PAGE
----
The central question in this year’s GOP primary has been stark and consistent: Can any candidate peel a large number of Trump voters away from the former president?
The answer, so far, has been “No.” Nothing that happened on Wednesday looked likely to change that.
To be sure, Christie went after Trump repeatedly and suggested that he did not have “the guts to show up.”
But the former president’s strategy of avoiding the debates has largely worked. In boxing terms, he is way ahead on points and his absence deprives any opponent of a chance to deliver a shock knockout.
The fact that DeSantis eclipsed Haley for the first time could also help Trump.
Prior to the debate, Haley held the momentum and looked to be on the cusp of supplanting DeSantis for second place.
The Florida governor’s strong night could keep the two biggest Trump rivals on roughly equal terms.
The longer that’s the case, the higher the chances become that the non-Trump vote will never coalesce around a single alternative.
Haley did not suffer any disasters, but this was plainly her weakest debate performance so far.
In the three previous encounters, she was the central figure, setting the agenda and turning opponents’ attacks to her advantage.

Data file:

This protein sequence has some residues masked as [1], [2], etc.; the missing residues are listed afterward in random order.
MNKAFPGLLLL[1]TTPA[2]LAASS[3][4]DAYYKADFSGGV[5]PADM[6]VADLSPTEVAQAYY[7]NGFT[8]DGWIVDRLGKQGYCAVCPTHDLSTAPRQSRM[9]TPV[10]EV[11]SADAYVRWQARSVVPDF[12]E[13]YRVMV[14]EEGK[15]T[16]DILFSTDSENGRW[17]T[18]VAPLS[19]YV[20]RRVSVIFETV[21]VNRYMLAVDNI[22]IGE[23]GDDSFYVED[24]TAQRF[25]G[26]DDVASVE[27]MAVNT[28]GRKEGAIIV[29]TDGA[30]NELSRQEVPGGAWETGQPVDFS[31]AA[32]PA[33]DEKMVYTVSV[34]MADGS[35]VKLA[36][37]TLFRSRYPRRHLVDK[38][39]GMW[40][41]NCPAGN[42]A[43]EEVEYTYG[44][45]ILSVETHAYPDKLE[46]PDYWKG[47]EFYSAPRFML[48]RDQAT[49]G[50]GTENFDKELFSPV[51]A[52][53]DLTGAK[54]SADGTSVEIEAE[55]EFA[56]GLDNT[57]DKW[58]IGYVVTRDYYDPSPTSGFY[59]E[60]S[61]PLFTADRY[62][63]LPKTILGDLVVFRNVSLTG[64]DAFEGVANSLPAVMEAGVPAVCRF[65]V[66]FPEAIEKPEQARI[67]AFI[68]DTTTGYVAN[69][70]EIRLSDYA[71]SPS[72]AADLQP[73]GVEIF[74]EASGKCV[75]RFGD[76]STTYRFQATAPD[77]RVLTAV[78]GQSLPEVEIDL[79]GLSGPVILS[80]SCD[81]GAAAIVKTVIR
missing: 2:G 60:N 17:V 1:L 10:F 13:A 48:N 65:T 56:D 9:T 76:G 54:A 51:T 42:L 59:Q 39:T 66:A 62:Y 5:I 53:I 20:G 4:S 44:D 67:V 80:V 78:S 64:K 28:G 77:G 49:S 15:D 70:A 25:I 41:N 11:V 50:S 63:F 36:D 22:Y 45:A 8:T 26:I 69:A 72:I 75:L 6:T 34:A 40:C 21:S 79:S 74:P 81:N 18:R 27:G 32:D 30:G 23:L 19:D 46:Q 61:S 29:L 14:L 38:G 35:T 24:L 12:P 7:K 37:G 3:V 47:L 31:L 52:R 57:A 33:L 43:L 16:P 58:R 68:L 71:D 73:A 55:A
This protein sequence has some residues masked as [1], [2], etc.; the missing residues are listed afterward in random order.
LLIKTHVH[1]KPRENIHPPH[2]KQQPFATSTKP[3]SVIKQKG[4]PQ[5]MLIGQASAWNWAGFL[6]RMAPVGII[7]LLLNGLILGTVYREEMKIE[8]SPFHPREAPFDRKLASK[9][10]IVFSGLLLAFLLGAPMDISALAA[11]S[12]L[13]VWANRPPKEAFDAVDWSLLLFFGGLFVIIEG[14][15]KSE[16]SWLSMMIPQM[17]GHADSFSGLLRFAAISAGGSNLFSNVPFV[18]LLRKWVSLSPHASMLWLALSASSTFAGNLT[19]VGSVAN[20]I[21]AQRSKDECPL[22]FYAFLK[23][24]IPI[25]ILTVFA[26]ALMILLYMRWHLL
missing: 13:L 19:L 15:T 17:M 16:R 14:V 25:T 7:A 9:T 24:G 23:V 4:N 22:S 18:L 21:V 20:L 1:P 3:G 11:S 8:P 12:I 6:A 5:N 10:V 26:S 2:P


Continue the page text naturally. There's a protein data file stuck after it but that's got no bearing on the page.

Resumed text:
That was much less the case in Tuscaloosa.
She pushed back on questions about her wealth since leaving public service but struggled to pivot to her preferred topics.
A Haley segue about the need to “end all normal trade relations with China” in response to the fentanyl epidemic left an opening for DeSantis to use one of his favorite lines of attack against her — that she had gone out of her way to cozy up to China to encourage investment while she was governor of South Carolina.
Haley did have some decent moments.
She tried to turn back the wave of early attacks with a wry: “I love all the attention, fellas, thank you for that.”
More substantively, she continued her measured critiques of Trump, contending that the huge increase in the national debt during his tenure had contributed to today’s high interest rates.
She also made her nemesis, Ramaswamy, look small on occasions, especially when he unveiled the obvious gimmick of a piece of paper on which “Nikki = corrupt” was written.
Asked if she wanted to respond, a disdainful Haley declined, saying “it’s not worth my time.”